A look at Montana medical waste requirements.
Montana medical waste disposal regulations are managed by the state’s Department of Environmental Quality (DEQ) and outlines definitions, storage methods, and approved treatment options for medical waste.
The state of Montana defines, medical waste, or infectious waste, as waste capable of producing infectious disease. This includes cultures and stocks of infectious agents and associated “biologicals,” such as tissues, organs, and body parts removed during surgery or an autopsy. It also includes free-flowing waste like human blood and products of blood, including serum, plasma, and other blood components and items soaked or saturated with blood, and sharps that have been used in patient care, medical research, or industrial laboratories.
Infectious waste must be separated from ordinary waste and stored until the waste is properly treated in separate, distinct containers with biohazard warning labels. Sharps must be contained for storage, transportation, treatment, and subsequent disposal in leak-proof, rigid, puncture-resistant containers that must be taped closed to prevent spillage, whereas infectious waste must be contained in moisture-proof disposable containers, like red bags, that prevent ripping, tearing, or bursting. The bags must be securely tied to prevent leaks during storage, handling, and transportation.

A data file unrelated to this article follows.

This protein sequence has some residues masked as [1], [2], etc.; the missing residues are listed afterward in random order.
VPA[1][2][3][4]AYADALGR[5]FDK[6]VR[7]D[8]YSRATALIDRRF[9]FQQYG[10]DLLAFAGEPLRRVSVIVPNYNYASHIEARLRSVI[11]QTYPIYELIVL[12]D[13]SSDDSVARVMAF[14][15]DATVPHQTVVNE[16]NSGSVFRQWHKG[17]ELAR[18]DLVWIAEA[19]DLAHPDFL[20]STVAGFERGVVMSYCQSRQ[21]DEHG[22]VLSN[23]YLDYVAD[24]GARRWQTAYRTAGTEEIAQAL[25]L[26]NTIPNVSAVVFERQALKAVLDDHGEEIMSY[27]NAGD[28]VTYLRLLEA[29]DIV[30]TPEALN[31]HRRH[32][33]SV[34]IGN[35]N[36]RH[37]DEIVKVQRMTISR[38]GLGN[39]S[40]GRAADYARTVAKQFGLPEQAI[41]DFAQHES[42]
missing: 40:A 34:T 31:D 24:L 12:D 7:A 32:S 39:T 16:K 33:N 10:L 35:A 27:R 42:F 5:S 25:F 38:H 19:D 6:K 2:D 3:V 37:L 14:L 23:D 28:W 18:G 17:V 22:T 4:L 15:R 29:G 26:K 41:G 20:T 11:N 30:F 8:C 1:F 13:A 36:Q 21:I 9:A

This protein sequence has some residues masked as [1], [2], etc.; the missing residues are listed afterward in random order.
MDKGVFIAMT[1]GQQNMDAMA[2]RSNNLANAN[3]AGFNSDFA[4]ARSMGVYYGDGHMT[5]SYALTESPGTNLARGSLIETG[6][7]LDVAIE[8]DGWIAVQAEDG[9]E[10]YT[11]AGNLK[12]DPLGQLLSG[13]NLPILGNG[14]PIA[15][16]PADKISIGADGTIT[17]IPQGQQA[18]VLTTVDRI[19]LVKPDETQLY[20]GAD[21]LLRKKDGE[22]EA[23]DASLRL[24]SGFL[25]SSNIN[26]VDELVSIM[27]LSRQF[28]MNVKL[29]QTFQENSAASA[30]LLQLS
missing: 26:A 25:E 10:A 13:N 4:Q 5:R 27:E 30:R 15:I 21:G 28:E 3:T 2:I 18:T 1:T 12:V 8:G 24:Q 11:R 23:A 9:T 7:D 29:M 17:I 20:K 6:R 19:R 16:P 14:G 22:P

Acceptable treatment methods of medical waste include incineration and autoclaving, as well as other chemical methods which render wastes safe for disposal.
The state also regulates how employees handle waste; any employee who manages infectious waste must receive training provided by the employer that is adequate to ensure safe performance of duties. This can be achieved through OSHA compliance training programs.
Montana defers to the EPA for licensing and permit regulations for medical waste generators, treatment plants, and transporters.
Regardless of where you generate medical waste, a professional medical waste expert is who you should rely on to comply with state laws. In addition to management of hazardous waste, a waste disposal company can assist you with the handling and disposal of sharps, biological waste, or other healthcare waste streams.
Learn how other states handle medical waste requirements.
- The Four Types of Medical Waste
- What Is NOT Considered Medical Waste?
- Avoid Medical Waste Risks in the Workplace
- Top 5 Medical Waste Violations: Is Your Facility Guilty?
- Choosing the Right Sharps Containers for Your Facility